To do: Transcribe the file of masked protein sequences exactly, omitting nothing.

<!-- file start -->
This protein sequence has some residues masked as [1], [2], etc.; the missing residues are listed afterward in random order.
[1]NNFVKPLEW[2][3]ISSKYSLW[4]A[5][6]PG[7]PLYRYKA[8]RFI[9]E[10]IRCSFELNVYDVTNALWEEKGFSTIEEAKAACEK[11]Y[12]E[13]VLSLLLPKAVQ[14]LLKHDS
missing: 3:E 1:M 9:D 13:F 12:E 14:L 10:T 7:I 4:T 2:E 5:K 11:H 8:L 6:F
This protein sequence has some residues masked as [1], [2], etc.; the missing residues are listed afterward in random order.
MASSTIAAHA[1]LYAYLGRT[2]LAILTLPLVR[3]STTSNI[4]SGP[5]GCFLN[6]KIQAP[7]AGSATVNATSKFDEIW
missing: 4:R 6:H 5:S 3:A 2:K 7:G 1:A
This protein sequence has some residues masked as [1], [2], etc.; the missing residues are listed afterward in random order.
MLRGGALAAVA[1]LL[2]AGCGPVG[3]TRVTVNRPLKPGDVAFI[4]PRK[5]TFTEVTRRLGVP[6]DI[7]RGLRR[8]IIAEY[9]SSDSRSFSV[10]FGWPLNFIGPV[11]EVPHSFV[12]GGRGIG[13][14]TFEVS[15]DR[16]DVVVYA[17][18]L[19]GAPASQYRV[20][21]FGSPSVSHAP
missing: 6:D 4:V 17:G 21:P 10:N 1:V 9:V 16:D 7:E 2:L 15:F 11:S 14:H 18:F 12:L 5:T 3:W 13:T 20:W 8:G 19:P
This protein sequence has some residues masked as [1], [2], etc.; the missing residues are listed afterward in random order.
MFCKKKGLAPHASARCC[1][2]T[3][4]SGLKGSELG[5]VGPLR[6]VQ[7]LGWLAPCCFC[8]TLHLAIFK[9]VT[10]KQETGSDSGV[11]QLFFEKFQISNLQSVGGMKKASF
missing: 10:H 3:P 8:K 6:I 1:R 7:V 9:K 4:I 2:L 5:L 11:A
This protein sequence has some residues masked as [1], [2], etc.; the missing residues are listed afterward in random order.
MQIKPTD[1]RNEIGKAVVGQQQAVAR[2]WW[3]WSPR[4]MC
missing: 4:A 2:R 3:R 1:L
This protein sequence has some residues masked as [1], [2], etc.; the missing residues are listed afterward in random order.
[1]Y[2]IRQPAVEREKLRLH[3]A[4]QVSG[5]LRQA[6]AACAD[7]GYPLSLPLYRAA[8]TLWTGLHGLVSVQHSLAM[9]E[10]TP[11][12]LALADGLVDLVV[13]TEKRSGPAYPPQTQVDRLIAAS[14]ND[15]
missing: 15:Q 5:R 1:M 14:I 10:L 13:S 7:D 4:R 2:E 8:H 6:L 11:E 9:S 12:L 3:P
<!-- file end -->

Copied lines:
This protein sequence has some residues masked as [1], [2], etc.; the missing residues are listed afterward in random order.
[1]NNFVKPLEW[2][3]ISSKYSLW[4]A[5][6]PG[7]PLYRYKA[8]RFI[9]E[10]IRCSFELNVYDVTNALWEEKGFSTIEEAKAACEK[11]Y[12]E[13]VLSLLLPKAVQ[14]LLKHDS
missing: 3:E 1:M 9:D 13:F 12:E 14:L 10:T 7:I 4:T 2:E 5:K 11:H 8:L 6:F
This protein sequence has some residues masked as [1], [2], etc.; the missing residues are listed afterward in random order.
MASSTIAAHA[1]LYAYLGRT[2]LAILTLPLVR[3]STTSNI[4]SGP[5]GCFLN[6]KIQAP[7]AGSATVNATSKFDEIW
missing: 4:R 6:H 5:S 3:A 2:K 7:G 1:A
This protein sequence has some residues masked as [1], [2], etc.; the missing residues are listed afterward in random order.
MLRGGALAAVA[1]LL[2]AGCGPVG[3]TRVTVNRPLKPGDVAFI[4]PRK[5]TFTEVTRRLGVP[6]DI[7]RGLRR[8]IIAEY[9]SSDSRSFSV[10]FGWPLNFIGPV[11]EVPHSFV[12]GGRGIG[13][14]TFEVS[15]DR[16]DVVVYA[17][18]L[19]GAPASQYRV[20][21]FGSPSVSHAP
missing: 6:D 4:V 17:G 21:P 10:N 1:V 9:V 16:D 7:E 2:L 15:F 11:S 14:H 18:F 12:L 5:T 3:W 13:T 20:W 8:G 19:P
This protein sequence has some residues masked as [1], [2], etc.; the missing residues are listed afterward in random order.
MFCKKKGLAPHASARCC[1][2]T[3][4]SGLKGSELG[5]VGPLR[6]VQ[7]LGWLAPCCFC[8]TLHLAIFK[9]VT[10]KQETGSDSGV[11]QLFFEKFQISNLQSVGGMKKASF
missing: 10:H 3:P 8:K 6:I 1:R 7:V 9:K 4:I 2:L 5:L 11:A
This protein sequence has some residues masked as [1], [2], etc.; the missing residues are listed afterward in random order.
MQIKPTD[1]RNEIGKAVVGQQQAVAR[2]WW[3]WSPR[4]MC
missing: 4:A 2:R 3:R 1:L
This protein sequence has some residues masked as [1], [2], etc.; the missing residues are listed afterward in random order.
[1]Y[2]IRQPAVEREKLRLH[3]A[4]QVSG[5]LRQA[6]AACAD[7]GYPLSLPLYRAA[8]TLWTGLHGLVSVQHSLAM[9]E[10]TP[11][12]LALADGLVDLVV[13]TEKRSGPAYPPQTQVDRLIAAS[14]ND[15]
missing: 15:Q 5:R 1:M 14:I 10:L 13:S 7:D 4:R 2:E 8:H 6:L 11:E 9:S 12:L 3:P